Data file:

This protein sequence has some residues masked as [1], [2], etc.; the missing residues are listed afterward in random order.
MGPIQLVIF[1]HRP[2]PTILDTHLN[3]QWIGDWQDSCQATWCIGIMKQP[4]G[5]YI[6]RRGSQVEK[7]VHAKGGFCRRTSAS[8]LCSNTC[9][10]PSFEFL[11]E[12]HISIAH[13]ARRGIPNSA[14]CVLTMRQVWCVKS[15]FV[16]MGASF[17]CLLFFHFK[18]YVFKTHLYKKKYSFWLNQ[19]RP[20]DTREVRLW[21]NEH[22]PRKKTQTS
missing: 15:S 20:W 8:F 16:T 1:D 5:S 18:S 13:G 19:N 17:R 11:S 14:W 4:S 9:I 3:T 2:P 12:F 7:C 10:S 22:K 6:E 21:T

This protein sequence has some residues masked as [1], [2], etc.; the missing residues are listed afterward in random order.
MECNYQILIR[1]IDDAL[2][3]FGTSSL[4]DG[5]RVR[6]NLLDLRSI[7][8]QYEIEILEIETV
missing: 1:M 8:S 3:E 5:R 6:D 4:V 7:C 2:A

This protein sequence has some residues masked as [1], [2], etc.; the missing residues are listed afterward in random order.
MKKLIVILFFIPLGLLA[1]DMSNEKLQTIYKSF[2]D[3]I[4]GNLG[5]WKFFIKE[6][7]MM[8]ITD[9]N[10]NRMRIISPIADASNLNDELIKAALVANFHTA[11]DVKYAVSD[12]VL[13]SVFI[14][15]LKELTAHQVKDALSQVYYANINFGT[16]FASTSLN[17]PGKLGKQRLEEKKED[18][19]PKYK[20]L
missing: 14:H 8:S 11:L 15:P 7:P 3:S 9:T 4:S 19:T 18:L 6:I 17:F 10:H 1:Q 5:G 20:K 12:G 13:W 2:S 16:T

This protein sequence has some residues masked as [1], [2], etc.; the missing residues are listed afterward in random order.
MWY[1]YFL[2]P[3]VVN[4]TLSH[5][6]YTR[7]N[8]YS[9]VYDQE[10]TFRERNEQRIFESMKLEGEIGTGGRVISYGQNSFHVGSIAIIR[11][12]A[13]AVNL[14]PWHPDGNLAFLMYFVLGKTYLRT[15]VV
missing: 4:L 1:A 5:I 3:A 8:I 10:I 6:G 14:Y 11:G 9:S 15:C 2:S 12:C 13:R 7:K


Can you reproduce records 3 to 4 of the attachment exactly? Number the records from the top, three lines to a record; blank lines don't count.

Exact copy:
This protein sequence has some residues masked as [1], [2], etc.; the missing residues are listed afterward in random order.
MKKLIVILFFIPLGLLA[1]DMSNEKLQTIYKSF[2]D[3]I[4]GNLG[5]WKFFIKE[6][7]MM[8]ITD[9]N[10]NRMRIISPIADASNLNDELIKAALVANFHTA[11]DVKYAVSD[12]VL[13]SVFI[14][15]LKELTAHQVKDALSQVYYANINFGT[16]FASTSLN[17]PGKLGKQRLEEKKED[18][19]PKYK[20]L
missing: 14:H 8:S 11:L 15:P 7:P 3:S 9:T 4:S 19:T 18:L 6:I 17:F 10:H 1:Q 5:G 20:K 12:G 13:W 2:S 16:T

This protein sequence has some residues masked as [1], [2], etc.; the missing residues are listed afterward in random order.
MWY[1]YFL[2]P[3]VVN[4]TLSH[5][6]YTR[7]N[8]YS[9]VYDQE[10]TFRERNEQRIFESMKLEGEIGTGGRVISYGQNSFHVGSIAIIR[11][12]A[13]AVNL[14]PWHPDGNLAFLMYFVLGKTYLRT[15]VV
missing: 4:L 1:A 5:I 3:A 8:I 10:I 6:G 14:Y 11:G 9:S 15:C 2:S 12:C 13:R 7:K